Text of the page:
Their new restaurant at Armenian Street now has two storeys and an alfresco area, and might I add that the second storey houses a rillette bar. When I first got wind of it, I swore I could have spasmed in sheer joy. Think of it this way: You can’t serve rillette at such affordable prices if it’s not homemade. These cured meat mixtures can be imported, but it’s easier to make a large batch to store – the longer the better. You can’t deny the appeal of homemade French charcuterie.

So, I mentioned its affordability. Now hold on to your seats, because you’ll be hard pressed to find anywhere that serves charcuterie at such a price.

We ordered the Duck Rillette, as pictured above, at 100g for $10. I know! What sorcery is this?! Rillette anywhere else could run upwards of $15. It’s everything a good rillette should be. Salty, creamy, slightly chilled, and chunky. We schmeared it on bread, shovelled it in our mouths, and if we had ordered any more, I would have face-dunked in. Should you think that 100g is pricey, well, consider that it comes with a bowl of the cutest petits cornichons (baby gherkins), and imported French bread (I assumed so since they tasted like they were frozen before). 100g was sufficient for two people, and why would you want to order more when they have such a large variety of charcuterie?

Other than duck, they’ve got pork, rabbit, mackeral, and salmon rillettes. As if things couldn’t get any better, they have terrines and pâtés and saucissons. I was thrilled to spy an interesting Piegeon Mousse with Port Jelly (but alas, it was pricey), and wild boar sausage. 

Speaking of saucissons…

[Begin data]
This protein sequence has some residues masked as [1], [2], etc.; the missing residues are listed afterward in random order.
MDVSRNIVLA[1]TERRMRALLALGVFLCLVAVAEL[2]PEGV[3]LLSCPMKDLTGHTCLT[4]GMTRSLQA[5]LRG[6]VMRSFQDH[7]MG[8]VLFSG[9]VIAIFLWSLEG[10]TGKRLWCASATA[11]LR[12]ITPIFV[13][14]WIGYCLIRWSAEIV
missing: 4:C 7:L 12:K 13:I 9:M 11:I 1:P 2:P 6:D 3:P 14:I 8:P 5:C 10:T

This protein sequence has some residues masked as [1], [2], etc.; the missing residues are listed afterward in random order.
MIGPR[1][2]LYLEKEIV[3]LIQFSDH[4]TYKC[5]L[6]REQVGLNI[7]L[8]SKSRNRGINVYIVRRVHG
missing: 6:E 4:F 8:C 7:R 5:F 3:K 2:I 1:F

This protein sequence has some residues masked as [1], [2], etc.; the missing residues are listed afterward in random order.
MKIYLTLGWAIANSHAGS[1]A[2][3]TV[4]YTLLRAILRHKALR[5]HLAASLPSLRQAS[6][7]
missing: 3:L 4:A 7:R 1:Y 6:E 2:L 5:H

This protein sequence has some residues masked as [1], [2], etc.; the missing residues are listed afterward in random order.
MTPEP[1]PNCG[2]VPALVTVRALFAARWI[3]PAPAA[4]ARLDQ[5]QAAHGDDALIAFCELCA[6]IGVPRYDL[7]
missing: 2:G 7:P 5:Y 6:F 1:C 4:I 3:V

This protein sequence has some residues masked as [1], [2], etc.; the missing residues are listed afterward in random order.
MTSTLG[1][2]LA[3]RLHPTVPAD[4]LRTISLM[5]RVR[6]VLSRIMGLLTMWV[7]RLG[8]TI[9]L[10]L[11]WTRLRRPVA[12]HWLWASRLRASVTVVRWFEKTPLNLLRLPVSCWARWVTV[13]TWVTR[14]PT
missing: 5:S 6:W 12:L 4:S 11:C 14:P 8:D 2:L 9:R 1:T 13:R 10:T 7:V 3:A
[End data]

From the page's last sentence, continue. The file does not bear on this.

Iberico Ham. Cured for 18 to 24 months. $13 for 50g.

I’ve never seen Iberico at such a price. But wait! That’s not all! They have the option of Iberico de Bellota, cured for 30 to 36 months, at $20 per 50g!!! The questions that ricocheted off the walls in my head were something to the effect of, ‘How is this possible?!’, and ‘Where did they get it from?!’, but eventually settled on ‘You know what, I don’t care! It’s Iberico! Bring it on!’.

Cue the dramatic fanning and subsequent fainting.

I’m aware that all this gushing is a bit unbecoming, but the exclamation marks are only apt, for a fullstop would not give proper glory, laud, and honour to Iberico ham. I promise I’ll sound more proper onwards, now that I’m done hyperventilating.

I went almost giddy with delight when I saw that they served Pâté Lorrain, a mixture of meats baked in puff pastry. But it happened that they were sold out, so we got the Smoked Pork Bun Pâté ($6.50), which came as a palm-sized round of brioche, encasing a ball of pâté. It was moist, and was definitely tasty, but I was more enamoured with the thought of the Pâté Lorrain that we unfortunately couldn’t have.